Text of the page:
"The key thing to understand is you can lose body condition on a cow faster than you can put it back," Hersom explains. "There are scenarios where cows lose, especially right after calving, when they are hit with the demands of lactation, a recovering reproductive system and the need to initiate reproduction again. She is at peak caloric requirements when this is going on, and, it's easy to lose condition. It's like a freight train. Once it gets going, it's hard to stop and turn it around. Cows lose condition at the most critical times fairly easily. First-calf heifers even more so."

Hersom tells producers to start feeding or supplementing cows before they think they need to. "By the time you can see there's a loss, they've been losing for a while," he notes.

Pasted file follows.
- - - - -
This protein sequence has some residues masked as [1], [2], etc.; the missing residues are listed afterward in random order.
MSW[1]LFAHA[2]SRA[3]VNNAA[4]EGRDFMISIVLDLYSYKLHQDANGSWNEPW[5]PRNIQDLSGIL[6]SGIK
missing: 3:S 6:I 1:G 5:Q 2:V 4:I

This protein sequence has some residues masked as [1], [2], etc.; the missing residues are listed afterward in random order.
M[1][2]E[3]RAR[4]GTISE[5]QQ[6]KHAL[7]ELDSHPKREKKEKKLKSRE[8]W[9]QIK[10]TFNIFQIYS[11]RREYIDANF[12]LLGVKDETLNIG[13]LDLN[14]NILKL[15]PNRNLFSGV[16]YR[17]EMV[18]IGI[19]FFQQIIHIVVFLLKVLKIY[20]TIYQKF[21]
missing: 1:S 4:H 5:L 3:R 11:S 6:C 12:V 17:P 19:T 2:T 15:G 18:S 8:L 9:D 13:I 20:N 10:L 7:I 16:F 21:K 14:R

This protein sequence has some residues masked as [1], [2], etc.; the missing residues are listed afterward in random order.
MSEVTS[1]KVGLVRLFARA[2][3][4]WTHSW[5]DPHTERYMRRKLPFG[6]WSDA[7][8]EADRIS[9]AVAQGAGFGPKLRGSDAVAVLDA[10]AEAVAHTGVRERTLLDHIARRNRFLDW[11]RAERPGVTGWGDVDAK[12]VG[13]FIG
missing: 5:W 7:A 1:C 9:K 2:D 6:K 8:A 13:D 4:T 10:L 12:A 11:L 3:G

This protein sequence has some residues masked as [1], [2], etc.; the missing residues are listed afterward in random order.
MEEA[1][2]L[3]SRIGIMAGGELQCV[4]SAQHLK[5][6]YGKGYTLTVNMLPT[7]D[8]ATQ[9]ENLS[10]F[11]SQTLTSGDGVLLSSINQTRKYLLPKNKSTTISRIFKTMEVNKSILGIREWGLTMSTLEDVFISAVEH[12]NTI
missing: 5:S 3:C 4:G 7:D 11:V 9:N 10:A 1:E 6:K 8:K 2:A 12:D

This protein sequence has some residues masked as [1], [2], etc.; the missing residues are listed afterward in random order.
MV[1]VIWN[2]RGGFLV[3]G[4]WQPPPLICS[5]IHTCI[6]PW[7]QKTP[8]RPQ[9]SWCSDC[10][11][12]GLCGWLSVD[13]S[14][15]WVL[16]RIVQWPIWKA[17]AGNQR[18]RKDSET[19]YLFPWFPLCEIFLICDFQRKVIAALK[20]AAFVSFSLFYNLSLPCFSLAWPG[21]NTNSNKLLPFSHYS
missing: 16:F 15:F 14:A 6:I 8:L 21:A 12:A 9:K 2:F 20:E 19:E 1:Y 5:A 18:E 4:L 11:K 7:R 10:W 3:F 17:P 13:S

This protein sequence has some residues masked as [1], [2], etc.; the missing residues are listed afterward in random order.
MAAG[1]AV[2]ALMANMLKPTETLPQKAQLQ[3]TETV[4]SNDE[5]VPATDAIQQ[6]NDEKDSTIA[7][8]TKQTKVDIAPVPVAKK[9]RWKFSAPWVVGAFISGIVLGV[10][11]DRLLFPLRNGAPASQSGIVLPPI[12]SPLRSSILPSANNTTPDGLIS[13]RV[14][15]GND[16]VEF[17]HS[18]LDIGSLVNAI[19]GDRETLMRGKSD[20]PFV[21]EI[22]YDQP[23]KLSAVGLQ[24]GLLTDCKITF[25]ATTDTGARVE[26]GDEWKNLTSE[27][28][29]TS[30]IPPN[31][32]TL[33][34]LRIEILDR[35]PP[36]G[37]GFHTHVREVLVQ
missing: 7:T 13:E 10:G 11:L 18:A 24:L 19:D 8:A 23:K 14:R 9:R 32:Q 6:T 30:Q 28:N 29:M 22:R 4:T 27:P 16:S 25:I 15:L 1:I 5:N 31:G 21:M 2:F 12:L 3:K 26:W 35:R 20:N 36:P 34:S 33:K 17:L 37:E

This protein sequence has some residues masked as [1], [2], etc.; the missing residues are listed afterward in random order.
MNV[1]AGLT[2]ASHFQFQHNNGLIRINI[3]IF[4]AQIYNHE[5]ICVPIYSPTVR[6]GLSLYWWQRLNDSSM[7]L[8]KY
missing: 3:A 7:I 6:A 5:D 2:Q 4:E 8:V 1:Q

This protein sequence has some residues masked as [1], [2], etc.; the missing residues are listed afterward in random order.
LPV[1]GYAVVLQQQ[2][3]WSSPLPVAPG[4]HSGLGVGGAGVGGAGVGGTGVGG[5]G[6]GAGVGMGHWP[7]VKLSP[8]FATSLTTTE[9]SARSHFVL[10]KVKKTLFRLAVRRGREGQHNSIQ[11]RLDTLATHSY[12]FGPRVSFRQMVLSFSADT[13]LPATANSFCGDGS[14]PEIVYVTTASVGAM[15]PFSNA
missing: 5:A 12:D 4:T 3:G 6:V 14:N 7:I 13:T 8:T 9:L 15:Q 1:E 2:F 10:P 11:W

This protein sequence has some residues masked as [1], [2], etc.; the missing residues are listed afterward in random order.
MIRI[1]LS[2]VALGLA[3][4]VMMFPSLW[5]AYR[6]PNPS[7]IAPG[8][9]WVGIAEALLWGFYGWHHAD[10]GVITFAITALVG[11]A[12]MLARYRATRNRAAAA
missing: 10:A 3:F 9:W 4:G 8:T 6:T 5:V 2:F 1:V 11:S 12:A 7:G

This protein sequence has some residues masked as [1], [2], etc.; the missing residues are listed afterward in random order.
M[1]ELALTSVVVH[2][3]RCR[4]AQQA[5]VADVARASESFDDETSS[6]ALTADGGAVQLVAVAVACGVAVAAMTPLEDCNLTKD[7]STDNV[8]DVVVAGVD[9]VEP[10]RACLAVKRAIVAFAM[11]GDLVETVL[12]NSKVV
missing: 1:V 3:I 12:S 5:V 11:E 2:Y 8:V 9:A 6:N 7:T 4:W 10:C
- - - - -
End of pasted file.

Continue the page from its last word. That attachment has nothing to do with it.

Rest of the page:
"The first places most producers can easily spot fat loss on a cow are the ribs and the spine," he says. The brisket area is often the hardest to assess. Some breeds are more difficult to evaluate. Hersom notes Bos indicus-influenced cattle, for example, have more skin down in the brisket area. They are also constructed differently than an Angus-influenced animal, which is often blockier in build.

"Brahman influence are more angular in construction," Hersom continues. "With Angus, a novice to BCS will see that blocky build and assume she is fat or has a heavier muscle disposition than the Bos indicus. What's important is to use those six areas and look at the fat covering rather than how much muscle that animal carries. Bos indicus breeds will always look thinner than the Bos taurus cattle."

Because most cattle fall between a BCS of 3 and a BCS of 6, those criteria are followed. Below a 3 or above a 7, adjustments need to be made quickly.